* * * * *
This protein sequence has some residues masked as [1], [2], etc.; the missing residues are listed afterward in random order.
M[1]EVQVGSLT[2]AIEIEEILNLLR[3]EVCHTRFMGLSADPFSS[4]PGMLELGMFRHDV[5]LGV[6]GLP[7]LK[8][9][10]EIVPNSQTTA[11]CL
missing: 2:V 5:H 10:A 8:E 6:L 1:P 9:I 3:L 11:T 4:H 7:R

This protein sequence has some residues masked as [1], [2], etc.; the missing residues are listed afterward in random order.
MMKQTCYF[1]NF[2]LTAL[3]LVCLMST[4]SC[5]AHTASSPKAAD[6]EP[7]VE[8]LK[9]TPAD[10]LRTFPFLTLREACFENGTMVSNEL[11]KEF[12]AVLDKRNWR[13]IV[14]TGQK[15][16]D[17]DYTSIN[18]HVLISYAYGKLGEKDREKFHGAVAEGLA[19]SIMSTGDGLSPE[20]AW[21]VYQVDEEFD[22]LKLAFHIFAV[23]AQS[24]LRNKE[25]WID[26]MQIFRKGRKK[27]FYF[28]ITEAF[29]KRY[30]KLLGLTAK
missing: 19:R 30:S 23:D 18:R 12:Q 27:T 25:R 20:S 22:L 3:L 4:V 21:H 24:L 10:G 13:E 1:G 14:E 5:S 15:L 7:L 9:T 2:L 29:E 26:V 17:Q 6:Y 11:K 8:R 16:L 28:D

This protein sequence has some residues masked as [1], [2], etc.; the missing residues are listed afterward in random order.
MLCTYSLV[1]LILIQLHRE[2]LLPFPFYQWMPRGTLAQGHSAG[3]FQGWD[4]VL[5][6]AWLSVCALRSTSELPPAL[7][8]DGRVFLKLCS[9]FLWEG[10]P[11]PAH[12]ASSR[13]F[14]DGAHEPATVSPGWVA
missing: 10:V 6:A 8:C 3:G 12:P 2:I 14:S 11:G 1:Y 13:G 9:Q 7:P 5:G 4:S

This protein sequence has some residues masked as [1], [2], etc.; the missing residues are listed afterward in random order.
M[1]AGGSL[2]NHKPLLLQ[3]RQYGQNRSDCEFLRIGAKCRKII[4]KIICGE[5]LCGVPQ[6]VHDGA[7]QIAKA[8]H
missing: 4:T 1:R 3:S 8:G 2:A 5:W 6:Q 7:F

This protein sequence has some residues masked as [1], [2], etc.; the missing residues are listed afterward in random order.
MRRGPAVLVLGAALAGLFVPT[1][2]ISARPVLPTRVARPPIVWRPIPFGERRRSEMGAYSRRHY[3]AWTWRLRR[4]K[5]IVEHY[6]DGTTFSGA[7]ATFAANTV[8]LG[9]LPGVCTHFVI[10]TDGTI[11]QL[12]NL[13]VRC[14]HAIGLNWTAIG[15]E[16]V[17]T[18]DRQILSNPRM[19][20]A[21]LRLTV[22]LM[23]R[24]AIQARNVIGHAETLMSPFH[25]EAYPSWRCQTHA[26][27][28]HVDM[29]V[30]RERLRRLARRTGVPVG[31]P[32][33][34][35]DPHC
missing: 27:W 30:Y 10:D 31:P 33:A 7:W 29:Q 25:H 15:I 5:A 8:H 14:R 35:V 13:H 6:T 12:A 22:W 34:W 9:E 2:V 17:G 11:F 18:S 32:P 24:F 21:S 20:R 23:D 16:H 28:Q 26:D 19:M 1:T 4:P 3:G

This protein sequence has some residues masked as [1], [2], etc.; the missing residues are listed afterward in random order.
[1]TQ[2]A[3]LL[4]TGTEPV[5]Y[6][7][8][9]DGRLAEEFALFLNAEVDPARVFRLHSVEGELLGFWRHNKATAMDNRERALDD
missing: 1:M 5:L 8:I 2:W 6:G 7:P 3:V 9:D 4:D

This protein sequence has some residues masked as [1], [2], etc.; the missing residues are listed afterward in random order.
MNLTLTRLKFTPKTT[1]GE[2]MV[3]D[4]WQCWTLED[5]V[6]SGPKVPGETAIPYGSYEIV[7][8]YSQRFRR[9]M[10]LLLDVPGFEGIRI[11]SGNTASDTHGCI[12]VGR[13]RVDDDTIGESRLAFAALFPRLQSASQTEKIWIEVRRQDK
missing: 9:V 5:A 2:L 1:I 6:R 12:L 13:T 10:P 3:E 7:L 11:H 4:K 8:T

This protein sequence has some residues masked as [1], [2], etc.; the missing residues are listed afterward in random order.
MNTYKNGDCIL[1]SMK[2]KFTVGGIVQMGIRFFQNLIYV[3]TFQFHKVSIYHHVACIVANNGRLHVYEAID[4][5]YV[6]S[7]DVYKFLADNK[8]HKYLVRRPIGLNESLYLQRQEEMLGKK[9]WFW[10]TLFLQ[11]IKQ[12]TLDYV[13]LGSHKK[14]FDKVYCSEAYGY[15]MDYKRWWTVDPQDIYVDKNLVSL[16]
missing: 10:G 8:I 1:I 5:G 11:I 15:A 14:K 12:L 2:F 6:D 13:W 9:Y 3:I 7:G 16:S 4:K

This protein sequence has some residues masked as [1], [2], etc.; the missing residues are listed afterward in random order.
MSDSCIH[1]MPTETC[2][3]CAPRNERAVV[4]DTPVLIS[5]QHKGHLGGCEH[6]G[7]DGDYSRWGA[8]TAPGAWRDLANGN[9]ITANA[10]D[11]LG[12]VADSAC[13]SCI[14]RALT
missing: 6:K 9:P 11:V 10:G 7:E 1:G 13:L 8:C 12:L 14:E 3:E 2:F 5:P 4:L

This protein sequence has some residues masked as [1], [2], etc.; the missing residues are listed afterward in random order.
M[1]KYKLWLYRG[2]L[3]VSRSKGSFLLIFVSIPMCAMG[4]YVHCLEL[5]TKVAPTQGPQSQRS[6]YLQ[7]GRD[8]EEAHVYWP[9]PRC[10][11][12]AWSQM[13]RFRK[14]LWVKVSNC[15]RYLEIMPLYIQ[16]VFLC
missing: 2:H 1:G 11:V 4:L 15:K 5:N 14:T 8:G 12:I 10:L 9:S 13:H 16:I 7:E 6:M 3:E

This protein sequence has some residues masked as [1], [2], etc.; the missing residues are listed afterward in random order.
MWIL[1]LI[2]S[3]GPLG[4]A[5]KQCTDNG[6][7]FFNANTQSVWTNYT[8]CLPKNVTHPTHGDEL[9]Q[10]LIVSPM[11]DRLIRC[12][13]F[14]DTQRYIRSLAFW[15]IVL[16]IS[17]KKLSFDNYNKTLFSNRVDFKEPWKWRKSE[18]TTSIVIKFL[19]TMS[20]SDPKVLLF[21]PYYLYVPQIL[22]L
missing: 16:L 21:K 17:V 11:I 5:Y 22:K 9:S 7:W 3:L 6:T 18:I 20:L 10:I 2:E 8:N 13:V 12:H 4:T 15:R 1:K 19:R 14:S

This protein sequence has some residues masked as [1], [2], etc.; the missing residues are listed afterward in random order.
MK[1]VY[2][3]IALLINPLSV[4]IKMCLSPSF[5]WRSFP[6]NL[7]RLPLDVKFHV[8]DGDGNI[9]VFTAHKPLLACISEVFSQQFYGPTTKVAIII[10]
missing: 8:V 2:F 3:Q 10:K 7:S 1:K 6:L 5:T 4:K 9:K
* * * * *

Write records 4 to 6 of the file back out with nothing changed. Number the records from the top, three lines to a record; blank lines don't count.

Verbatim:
This protein sequence has some residues masked as [1], [2], etc.; the missing residues are listed afterward in random order.
M[1]AGGSL[2]NHKPLLLQ[3]RQYGQNRSDCEFLRIGAKCRKII[4]KIICGE[5]LCGVPQ[6]VHDGA[7]QIAKA[8]H
missing: 4:T 1:R 3:S 8:G 2:A 5:W 6:Q 7:F

This protein sequence has some residues masked as [1], [2], etc.; the missing residues are listed afterward in random order.
MRRGPAVLVLGAALAGLFVPT[1][2]ISARPVLPTRVARPPIVWRPIPFGERRRSEMGAYSRRHY[3]AWTWRLRR[4]K[5]IVEHY[6]DGTTFSGA[7]ATFAANTV[8]LG[9]LPGVCTHFVI[10]TDGTI[11]QL[12]NL[13]VRC[14]HAIGLNWTAIG[15]E[16]V[17]T[18]DRQILSNPRM[19][20]A[21]LRLTV[22]LM[23]R[24]AIQARNVIGHAETLMSPFH[25]EAYPSWRCQTHA[26][27][28]HVDM[29]V[30]RERLRRLARRTGVPVG[31]P[32][33][34][35]DPHC
missing: 27:W 30:Y 10:D 31:P 33:A 7:W 29:Q 25:H 15:I 5:A 8:H 14:R 35:V 13:H 6:T 12:A 22:W 34:W 9:E 2:V 17:G 11:F 18:S 32:P 24:F 21:S 20:R 23:D 16:H 28:Q 26:D 19:M 1:T 4:P 3:G

This protein sequence has some residues masked as [1], [2], etc.; the missing residues are listed afterward in random order.
[1]TQ[2]A[3]LL[4]TGTEPV[5]Y[6][7][8][9]DGRLAEEFALFLNAEVDPARVFRLHSVEGELLGFWRHNKATAMDNRERALDD
missing: 1:M 5:L 8:I 2:W 6:G 7:P 3:V 9:D 4:D